The Lifetime Learning Credit
· The credit is worth up to $2,000 per tax return per year. The yearly limit applies no matter how many students are eligible for the credit.
· The credit is nonrefundable. This means the amount you can claim is limited to the amount of tax you owe.
· The credit is available for all years of higher education. This includes courses taken to acquire or improve job skills.
· You can claim the costs of tuition and fees required for enrollment or attendance. This includes amounts you were required to pay to the institution for course-related books, supplies and equipment.
You cannot claim either of these credits if someone else claims you as a dependent on his or her tax return. Both credits are subject to income limitations and may be reduced or eliminated depending on your income.
Keep in mind that you can’t claim both credits for the same student in the same year. You may not claim both credits for the same expense. Parents or students claiming either credit should receive a Form 1098-T, Tuition Statement, from their educational institution. You should make sure it is complete and correct.
Exemptions, Personal exemptions reduce the amount of your taxable income. The personal exemption amount for 2013 is $3,900. You can claim your own exemption unless you're eligible to be a dependant on someone else's tax return.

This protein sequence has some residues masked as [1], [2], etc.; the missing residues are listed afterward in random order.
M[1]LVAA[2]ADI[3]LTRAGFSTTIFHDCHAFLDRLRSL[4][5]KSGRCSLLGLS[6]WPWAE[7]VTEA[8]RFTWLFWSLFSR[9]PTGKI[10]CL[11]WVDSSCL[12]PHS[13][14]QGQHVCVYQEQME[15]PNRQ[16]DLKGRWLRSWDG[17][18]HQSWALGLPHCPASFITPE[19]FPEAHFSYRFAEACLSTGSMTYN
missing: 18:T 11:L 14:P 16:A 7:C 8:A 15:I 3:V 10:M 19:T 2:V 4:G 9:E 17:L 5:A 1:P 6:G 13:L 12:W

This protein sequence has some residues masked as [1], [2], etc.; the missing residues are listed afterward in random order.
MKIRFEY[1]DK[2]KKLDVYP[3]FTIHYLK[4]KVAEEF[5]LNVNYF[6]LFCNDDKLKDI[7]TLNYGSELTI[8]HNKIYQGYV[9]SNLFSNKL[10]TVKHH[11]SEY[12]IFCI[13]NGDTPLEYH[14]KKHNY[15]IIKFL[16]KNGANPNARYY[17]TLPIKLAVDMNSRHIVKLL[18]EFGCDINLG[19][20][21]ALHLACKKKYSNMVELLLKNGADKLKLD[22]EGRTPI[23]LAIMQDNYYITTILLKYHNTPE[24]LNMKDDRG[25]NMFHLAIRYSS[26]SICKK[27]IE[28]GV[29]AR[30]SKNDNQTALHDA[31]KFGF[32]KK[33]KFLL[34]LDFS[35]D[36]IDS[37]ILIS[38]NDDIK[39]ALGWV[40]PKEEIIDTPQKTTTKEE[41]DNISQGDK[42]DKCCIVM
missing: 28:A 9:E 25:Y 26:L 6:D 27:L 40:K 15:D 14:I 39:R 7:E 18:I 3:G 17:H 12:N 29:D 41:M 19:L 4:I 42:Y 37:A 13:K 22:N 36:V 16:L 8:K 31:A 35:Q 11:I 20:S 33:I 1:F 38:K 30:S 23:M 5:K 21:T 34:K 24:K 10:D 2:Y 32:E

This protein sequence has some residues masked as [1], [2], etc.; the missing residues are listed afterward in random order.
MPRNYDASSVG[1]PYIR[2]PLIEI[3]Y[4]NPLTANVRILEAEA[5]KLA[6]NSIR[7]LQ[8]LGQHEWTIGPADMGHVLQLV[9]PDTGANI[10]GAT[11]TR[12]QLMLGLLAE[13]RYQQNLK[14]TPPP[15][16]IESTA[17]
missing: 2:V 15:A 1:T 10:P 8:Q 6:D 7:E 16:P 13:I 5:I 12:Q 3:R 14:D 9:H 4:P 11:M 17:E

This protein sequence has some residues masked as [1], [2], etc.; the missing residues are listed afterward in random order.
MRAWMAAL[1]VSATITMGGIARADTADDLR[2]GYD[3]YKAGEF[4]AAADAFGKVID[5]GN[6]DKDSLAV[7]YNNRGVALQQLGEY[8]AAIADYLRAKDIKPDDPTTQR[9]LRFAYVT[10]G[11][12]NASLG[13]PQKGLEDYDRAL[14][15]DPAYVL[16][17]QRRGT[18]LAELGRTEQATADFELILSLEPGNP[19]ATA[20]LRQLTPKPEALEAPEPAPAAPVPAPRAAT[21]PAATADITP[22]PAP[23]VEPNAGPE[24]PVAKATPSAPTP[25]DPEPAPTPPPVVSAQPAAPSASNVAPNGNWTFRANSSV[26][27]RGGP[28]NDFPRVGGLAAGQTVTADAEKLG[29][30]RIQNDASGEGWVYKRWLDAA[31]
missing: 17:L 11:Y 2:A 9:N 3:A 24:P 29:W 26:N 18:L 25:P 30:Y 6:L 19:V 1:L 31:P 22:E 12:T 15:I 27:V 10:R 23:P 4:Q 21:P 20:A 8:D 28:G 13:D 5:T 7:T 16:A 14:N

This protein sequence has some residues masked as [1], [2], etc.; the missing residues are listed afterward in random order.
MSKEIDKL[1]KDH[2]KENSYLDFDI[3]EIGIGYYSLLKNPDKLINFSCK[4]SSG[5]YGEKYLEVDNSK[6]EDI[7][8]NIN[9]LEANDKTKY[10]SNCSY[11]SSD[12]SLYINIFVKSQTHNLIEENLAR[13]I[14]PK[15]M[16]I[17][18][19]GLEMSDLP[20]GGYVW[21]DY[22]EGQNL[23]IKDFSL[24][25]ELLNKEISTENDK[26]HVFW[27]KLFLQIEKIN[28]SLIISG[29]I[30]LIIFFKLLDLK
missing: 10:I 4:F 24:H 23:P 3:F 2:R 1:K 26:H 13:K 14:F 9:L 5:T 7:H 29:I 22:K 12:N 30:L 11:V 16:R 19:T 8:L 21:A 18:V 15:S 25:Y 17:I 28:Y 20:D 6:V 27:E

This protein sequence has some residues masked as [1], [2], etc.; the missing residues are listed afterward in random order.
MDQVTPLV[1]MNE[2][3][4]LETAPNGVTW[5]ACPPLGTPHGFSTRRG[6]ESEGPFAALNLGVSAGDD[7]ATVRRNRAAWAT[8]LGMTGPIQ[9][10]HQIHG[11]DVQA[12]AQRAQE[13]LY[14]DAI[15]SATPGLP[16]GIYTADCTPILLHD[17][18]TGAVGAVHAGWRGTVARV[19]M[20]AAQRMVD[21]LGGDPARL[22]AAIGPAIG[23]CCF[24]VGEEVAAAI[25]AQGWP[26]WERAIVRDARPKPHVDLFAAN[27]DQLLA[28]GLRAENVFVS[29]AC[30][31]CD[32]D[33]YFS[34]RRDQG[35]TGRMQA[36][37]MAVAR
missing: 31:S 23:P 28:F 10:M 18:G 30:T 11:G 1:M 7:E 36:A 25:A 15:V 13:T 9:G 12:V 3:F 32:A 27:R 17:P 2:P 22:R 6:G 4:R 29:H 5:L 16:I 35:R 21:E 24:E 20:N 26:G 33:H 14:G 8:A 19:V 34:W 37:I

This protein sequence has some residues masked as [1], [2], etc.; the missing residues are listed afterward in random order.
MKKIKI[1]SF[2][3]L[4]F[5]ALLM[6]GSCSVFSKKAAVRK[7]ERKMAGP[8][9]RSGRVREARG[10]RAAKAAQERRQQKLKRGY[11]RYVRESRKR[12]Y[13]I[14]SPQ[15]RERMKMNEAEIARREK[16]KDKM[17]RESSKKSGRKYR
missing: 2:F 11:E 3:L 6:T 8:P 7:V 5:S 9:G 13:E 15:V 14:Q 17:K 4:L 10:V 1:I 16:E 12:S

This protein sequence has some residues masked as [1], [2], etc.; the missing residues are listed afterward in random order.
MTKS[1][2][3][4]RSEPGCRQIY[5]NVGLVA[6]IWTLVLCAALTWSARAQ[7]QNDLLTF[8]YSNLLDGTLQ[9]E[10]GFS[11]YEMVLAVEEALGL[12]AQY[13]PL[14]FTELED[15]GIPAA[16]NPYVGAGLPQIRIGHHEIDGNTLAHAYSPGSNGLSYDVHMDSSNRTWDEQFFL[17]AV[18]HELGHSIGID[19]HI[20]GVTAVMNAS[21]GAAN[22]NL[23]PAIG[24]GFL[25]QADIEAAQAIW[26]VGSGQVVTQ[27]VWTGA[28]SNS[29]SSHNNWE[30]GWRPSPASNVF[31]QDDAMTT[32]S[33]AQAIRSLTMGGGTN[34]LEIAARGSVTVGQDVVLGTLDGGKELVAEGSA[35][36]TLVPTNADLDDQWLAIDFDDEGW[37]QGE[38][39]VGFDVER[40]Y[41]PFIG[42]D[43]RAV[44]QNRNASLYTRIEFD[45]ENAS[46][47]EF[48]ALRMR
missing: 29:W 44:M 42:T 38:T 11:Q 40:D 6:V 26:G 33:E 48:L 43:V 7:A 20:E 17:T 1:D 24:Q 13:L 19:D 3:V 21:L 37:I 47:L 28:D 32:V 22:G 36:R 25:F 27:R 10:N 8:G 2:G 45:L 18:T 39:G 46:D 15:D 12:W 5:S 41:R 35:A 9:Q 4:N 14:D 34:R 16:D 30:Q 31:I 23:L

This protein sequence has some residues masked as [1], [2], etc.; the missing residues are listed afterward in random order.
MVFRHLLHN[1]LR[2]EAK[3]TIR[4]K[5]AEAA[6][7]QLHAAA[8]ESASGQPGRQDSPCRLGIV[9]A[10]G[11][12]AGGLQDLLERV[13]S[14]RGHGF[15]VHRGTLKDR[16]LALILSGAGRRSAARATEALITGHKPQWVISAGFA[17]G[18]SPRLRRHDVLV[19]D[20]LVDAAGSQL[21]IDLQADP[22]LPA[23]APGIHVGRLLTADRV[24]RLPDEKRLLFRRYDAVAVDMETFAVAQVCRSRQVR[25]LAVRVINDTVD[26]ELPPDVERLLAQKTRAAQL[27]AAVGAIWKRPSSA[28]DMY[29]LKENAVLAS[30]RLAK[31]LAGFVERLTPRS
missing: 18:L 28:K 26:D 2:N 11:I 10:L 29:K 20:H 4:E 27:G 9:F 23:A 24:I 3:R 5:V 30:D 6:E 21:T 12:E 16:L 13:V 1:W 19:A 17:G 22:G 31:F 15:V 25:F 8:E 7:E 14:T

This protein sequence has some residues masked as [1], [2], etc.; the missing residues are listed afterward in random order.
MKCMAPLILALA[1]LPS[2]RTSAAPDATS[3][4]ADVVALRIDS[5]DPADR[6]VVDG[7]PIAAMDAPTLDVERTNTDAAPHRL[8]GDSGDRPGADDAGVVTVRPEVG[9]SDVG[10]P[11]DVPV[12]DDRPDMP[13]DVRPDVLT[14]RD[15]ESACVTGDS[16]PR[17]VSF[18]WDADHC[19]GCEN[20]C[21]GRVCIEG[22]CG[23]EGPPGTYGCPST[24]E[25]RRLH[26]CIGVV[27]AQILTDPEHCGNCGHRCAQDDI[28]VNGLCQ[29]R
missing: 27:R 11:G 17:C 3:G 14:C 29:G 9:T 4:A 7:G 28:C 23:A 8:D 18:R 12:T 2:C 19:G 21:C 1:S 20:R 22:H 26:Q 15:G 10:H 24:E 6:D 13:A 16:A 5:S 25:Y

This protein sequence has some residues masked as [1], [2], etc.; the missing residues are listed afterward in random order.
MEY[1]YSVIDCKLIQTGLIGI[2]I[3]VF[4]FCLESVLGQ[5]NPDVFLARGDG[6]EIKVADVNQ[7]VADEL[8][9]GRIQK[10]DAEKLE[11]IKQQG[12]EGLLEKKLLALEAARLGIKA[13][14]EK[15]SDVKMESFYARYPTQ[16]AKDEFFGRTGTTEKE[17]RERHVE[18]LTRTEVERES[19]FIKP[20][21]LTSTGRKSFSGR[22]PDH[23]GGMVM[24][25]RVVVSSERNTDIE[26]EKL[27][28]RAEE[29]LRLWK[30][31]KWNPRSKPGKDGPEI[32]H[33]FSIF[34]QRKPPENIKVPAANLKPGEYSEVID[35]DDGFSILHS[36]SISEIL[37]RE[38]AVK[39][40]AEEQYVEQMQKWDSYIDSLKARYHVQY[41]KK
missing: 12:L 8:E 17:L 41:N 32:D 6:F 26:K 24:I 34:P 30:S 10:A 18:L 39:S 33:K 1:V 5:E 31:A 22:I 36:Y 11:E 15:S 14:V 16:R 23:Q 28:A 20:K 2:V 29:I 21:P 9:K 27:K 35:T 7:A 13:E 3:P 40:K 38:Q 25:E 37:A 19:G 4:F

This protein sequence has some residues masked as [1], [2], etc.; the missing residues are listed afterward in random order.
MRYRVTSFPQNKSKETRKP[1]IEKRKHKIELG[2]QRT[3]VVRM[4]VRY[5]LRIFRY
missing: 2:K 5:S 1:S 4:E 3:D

Dependents, An individual must be your qualifying child or qualifying relative for you to receive an exemption for that individual. A person is a qualifying relative if that person is not a qualifying child and meets certain requirements. A qualifying child can be claimed as a dependent by only 1 taxpayer. If more than 1taxpayer is eligible to claim the child,the IRS has a tiebraker rule to determine who gets to claim the qualifying child.
Child Care Or Dependent Care Tax Credit,
Do You Qualify For Child Care Tax Credit Or Dependent Care Credit? You can reduce your tax debt if you qualify for the child care tax credit.The federal government recognizes that caring for children or a dependent can be a financial burden, and may allow you a tax credit on your income tax debt.If you have children or a dependent that you pay someone else to care for while you look for work or while you work, you probably qualify for this tax relief. This child and dependent care tax credit may result in a bigger tax refund!
Your child must be less than 13 years old. You must be paying someone else to care for them, this cannot be a spouse or a child of your own under 19 years of age. The person you pay must not be a dependent of yours. An after school or latch-key program may qualify, but regular school expenses are not allowed.If you are caring for a spouse, or dependent person who cannot care for themselves, they can be any age. For instance, if you care for a disabled parent, or mentally or physically challenged child, they can qualify as long as they live with you for more than six months. You can claim up to 35% of their care expenses, up to $3,000 for one person or $6,000 for two or more.
You can apply for this child or dependent care credit if you are employed and file as a single, head of household, or married filing jointly. If you receive dependent or child care benefits form your employer, this amount will be figured into the formula.